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Rotosound Flats - are they good?

Discussion in 'Strings [BG]' started by gsummer, Feb 27, 2001.

  1. gsummer

    gsummer

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    I am interested in trying Rotosound's Medium Jazz bass strings (flatwound). Does anyone play these (either now or in the past) and what do you think? I want a string that is punchy and deep with some nice growl. Also, how do they compare to Thomastik-Infeld flats? (i.e. tension, sound, feel).

    Galen
  2. Flatwound

    Flatwound

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    I didn't like them much. I used the Steve Harris guages which are pretty heavy, .050-.110, I think. They were pretty bright, much more than traditional-sounding flats like Fender or LaBella.

    I currently have TI Jazz Flats on my Precision, and they sound great. In terms of feel, they're pretty wiggly, being low-tension and round-core, but it's worth it. More midrange than Fender flats, but still with good low-end. I have to play with a pretty light touch, but I'm getting used to it. They're twangy at first, but mellow after a few weeks. After a few months, they're even better.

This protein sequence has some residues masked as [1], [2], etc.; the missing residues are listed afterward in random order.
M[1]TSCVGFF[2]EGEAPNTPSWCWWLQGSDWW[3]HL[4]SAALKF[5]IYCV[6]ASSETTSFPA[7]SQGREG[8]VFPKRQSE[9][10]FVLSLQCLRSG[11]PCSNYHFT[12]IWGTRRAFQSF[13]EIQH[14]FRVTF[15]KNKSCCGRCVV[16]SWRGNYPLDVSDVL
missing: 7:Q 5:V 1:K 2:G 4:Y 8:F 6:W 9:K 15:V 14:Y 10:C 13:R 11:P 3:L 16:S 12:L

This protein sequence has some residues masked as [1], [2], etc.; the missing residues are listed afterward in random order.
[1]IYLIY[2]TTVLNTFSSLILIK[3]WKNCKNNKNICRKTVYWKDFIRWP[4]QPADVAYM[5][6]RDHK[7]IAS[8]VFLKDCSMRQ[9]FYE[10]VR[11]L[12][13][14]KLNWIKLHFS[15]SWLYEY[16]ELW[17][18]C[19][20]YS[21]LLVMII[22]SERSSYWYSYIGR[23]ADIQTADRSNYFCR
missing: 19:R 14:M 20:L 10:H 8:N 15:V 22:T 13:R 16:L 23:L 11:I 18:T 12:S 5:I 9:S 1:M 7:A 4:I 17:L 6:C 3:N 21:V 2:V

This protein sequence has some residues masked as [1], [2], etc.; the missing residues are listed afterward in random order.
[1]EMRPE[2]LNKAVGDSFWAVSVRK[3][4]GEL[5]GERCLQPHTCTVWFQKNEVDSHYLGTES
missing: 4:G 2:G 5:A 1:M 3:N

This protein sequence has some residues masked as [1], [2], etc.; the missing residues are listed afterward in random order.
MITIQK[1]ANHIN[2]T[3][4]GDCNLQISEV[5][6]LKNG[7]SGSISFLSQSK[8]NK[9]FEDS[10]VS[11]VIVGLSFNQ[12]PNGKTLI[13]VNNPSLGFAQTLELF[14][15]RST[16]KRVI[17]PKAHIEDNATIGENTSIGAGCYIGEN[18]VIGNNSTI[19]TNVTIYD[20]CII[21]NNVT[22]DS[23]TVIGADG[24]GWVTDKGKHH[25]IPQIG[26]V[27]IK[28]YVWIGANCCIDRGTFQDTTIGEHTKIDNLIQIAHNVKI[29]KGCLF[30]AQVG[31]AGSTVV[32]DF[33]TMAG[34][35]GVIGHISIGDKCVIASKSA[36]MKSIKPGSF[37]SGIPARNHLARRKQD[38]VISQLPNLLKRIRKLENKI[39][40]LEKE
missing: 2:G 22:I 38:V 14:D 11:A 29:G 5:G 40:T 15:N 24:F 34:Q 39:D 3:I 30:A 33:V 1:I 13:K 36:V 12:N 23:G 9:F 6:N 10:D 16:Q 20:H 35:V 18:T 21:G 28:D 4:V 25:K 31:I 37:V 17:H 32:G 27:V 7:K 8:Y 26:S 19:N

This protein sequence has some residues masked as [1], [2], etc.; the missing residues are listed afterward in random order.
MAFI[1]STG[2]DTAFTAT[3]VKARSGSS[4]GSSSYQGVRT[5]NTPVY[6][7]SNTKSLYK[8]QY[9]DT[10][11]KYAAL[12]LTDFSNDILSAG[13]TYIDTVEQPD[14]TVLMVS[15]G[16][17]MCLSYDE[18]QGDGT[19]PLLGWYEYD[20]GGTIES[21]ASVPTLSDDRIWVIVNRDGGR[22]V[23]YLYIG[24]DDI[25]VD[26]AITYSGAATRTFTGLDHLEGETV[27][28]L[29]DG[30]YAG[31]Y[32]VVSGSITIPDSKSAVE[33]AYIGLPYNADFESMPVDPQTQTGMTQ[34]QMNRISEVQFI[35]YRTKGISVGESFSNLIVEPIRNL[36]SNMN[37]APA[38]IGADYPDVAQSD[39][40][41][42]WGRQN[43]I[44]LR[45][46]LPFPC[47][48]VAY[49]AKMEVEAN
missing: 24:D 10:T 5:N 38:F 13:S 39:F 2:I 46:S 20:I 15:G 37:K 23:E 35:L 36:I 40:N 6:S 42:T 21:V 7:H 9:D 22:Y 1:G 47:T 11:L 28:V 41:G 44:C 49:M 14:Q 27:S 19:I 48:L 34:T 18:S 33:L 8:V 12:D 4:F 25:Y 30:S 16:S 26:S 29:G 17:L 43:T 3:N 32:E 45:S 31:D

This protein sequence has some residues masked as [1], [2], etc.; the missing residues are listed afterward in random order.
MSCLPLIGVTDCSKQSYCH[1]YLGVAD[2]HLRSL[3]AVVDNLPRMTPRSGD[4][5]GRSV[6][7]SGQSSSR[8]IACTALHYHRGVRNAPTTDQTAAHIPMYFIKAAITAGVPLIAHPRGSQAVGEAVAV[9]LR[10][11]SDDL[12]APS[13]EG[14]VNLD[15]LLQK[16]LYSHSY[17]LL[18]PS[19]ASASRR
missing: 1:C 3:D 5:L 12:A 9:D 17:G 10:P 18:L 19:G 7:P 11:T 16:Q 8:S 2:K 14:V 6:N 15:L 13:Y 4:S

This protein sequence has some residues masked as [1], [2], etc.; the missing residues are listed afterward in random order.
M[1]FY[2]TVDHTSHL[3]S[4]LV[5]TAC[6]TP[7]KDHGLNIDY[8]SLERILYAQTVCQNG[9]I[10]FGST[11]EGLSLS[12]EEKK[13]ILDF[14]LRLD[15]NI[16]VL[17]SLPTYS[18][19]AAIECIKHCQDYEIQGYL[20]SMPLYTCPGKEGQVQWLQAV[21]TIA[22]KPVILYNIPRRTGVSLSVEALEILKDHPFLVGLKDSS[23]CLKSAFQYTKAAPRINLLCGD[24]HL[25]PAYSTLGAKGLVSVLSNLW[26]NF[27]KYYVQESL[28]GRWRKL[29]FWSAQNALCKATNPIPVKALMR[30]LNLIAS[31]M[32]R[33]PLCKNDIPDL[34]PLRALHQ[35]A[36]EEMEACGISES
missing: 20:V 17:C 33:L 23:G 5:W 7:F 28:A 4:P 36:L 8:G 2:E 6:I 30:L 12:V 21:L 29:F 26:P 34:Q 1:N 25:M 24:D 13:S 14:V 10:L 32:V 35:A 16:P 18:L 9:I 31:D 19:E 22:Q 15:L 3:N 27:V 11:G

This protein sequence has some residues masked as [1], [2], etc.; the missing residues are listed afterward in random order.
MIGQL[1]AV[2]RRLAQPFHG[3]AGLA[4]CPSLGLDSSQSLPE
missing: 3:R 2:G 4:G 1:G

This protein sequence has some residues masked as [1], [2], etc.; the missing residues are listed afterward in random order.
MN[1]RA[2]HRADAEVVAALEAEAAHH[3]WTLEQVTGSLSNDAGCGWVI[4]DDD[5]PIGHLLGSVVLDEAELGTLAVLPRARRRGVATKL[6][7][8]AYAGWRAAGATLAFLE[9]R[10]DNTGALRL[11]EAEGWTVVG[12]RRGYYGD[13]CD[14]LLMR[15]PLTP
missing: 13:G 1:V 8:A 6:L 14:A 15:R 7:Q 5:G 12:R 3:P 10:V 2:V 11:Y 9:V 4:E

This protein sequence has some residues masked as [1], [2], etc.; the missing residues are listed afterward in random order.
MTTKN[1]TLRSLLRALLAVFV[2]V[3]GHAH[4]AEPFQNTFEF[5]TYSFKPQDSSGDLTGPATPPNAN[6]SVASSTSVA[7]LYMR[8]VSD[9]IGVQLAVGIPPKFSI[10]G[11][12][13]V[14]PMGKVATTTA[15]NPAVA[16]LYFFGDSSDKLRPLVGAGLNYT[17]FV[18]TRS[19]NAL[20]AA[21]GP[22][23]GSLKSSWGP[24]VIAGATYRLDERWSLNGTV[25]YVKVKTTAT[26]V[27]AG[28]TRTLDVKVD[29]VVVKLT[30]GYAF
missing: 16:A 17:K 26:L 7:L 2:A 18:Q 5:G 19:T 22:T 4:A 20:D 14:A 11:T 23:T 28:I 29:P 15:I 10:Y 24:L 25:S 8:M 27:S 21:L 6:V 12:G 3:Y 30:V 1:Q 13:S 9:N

3. gsummer

    gsummer

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    You used the steve harris gauges? are they the same strings as the medium jazz flats though? You mention La bellas, are they better than the rotosounds? I don't like the TI's taht much. They sound nice to me, but I would like a little more low end and a little more tension.
  4. Flatwound

    Flatwound

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    Yes, the SH guages are just heavier. I would prefer LaBellas to Roto flats, but I like traditional thumpy flats. Whether they're "better" or not depends on what you like. I like Fender flatwounds a lot, I just like TI's better at this point. The Fenders, to me, are more URB-ish, and the TI's sustain better. If you want to know about the LaBellas, just listen to some Motown hits with Jamerson playing bass.
  5. gsummer

    gsummer

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    yeah I love jamerson's playing. can a set of la bellas really capture that sound? I've also heard they are really high tension, is that true? I would be interested in a medium gauge so hopefully it wouldn't be that bad. Also, I hate to have to ask, but what do you mean by URB-ish?
  6. JimM

    JimM

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    G,

    Since no one else answered,allow me to butt in.

    It means Up Right Bass.I've never tried the Jamerson set, but I hear they are thick.A thick string has to have more tension to bring it up to the same pitch as a thinner string at a lower tension.Imagine tuning your E string to the same pitch as your A,that would be extremely tight,since the E string is so much thicker than the A string.Comprendo ?
  7. kingmacaw

    kingmacaw